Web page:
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In the Netherlands, much debate is going on over the concept of Multi Layer Safety (MLS). The concept, which recently received the parliament's support, includes three layers:

 

1. Flood prevention (looking at the flood barriers)

2. Land use planning  (looking behind the dikes)

3. Emergency measurement (emergency response during unexpected floods) 

Source: www.rijksoverheid.nl/bestanden/documenten-en-publicaties/notas/2009/12/22/beleidsnota-waterveiligheid-2009-2015/beleidsnota-waterveiligheid-2009.pdf

The idea behind the concept is that besides taking preventive measures (e.g. dike enforcement), it is also important to minimize the consequences of floods.

The basic and most important part addresses prevention (layer 1). This layer includes all measures needed to prevent floods. As there is always a small chance that preventive measures will not be sufficient, it is important to minimize the effects of floods at an early stage through land use planning (layer 2). To use this layer effectively, it is important to act adequately when crisis management is needed (layer 3).

These three layers already exist in the current approach. The challenge in the MLS approach is to create coherence between them.

It can be debated whether or not this is the best approach. Groups in favor argue that cooperation between water boards, municipalities, and provinces will be strengthened which will save costs and encourage multifunctional land use. Besides, with MLS each region can decide which measures need to be taken to further develop the area based on regional ambitions (read more in this synthesis report by HKV and Oranjewoud in Dutch).

Critics argue that this approach is a political choice to prevent the large and much needed investments in flood defense structures in the first layer. In addition, no extra budget seems to have been made available for the second layer and much is still unclear about the urban planning requirements needed to be met in the second layer. (Read more concerns here). 

Either way, defending the country from floods is an important topic in a country like The Netherlands. Many organizations are involved in developing strategies and advising on concepts like MLS. The Council for Environment and Infrastructure has produced a film in which they present their advisory report “Time for Flood Safety”. 
Movares, an engineering consultancy, organized a symposium on MLS focusing on water and energy organizations (November 4, 2013). Watch the recording (in Dutch) here.

Building on flood defense structures

What now seems to be part of the second layer within MLS is something that has been done for a long time: building on flood defense structures. Not only in The Netherlands, but also worldwide there are many examples of flood prevention structures serving multiple purposes. As part of TheWaterChannel's thematic focus on Multifunctional Infrastructure, an overview of such examples is presented below.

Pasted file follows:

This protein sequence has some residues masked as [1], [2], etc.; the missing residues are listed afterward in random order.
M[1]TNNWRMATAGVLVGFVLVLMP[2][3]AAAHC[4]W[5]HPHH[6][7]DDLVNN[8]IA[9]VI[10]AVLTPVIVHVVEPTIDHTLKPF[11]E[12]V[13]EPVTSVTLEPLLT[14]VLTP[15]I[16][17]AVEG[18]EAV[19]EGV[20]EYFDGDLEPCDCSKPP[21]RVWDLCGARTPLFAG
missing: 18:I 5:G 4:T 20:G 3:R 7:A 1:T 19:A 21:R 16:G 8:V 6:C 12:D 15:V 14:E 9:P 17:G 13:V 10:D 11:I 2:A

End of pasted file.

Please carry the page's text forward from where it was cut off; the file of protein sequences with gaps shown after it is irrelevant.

Besides protecting land from floods, dikes are commonly used for transport (pedestrians, bikes or cars). Depending on the material used in their construction, they can even handle heavy transport, as is the case in Gelderland for example where many brickworks can be found in the floodplains. Sheep can graze on the dikes, which maintains them in turn (see picture below: Multifunctional dike, Wageningen, The Netherlands

Multi functional dike, Wageningen, The Netherlands

Another example of a multifunctional dike is the “Climate Dike” (in Dutch Klimaatdijk). Cilmate dikes are very broad which allows space for living, parking and recreation. The city Tiel in The Netherlands faces problems when groundwater levels rise due to rising river waters. Additionally, the city cannot discharge rainfall as large parts of the city have been rendered impermeable due to urban development. Because of the width of climate dikes, they can not breach. In addition, building climate dikes offer the opportunity to build on them, thus reducing pressure on land use. Another example of a climate dike is currently constructed at Munnikenland. This dike will have stadium-like stands for walkers to rest and enjoy the surroundings which are part of the “Hollandse Waterlinie”. 

 

In coastal town Scheveningen, a popular tourist destination, the renovation of the boulevard was integrated with upgrading of the dike. Thanks to this solution, Scheveningen remains an attractive place for tourism while protecting the hinterland and The Hague from sea flooding. 
Watch the time lapse video of the construction of 2 km of new boulevard, with a 1 km dike raising 2.6 million m3 sand:

 

In Dordrecht, the longest shopping street in the Netherlands is also the lowest sea dike in the country. In the light of climate change and the expected sea level rise, The Netherlands developed a new delta plan in 2008. Part of this plan is to raise all sea dikes. In Dordrecht, this is an impossible task as the shopping area is monumental; a heritage site. 

In the picture below (left) the level of the stairs is at “delta level”. This means that when you are on top of the stairs you are considered to be at a safe level. The front doors of the shops, however, are over 0.5 m below this safe level. As part of the new Delta Plan, the shopkeepers can place special shutters in front of their shops to keep the water out and to protect the rest of the center from flooding.

                                                                       

In Arnhem, the restaurant Humphreys (right) is integrated within the quay wall. The quay protects the city centre of Arnhem from floods in the river Rhine. 


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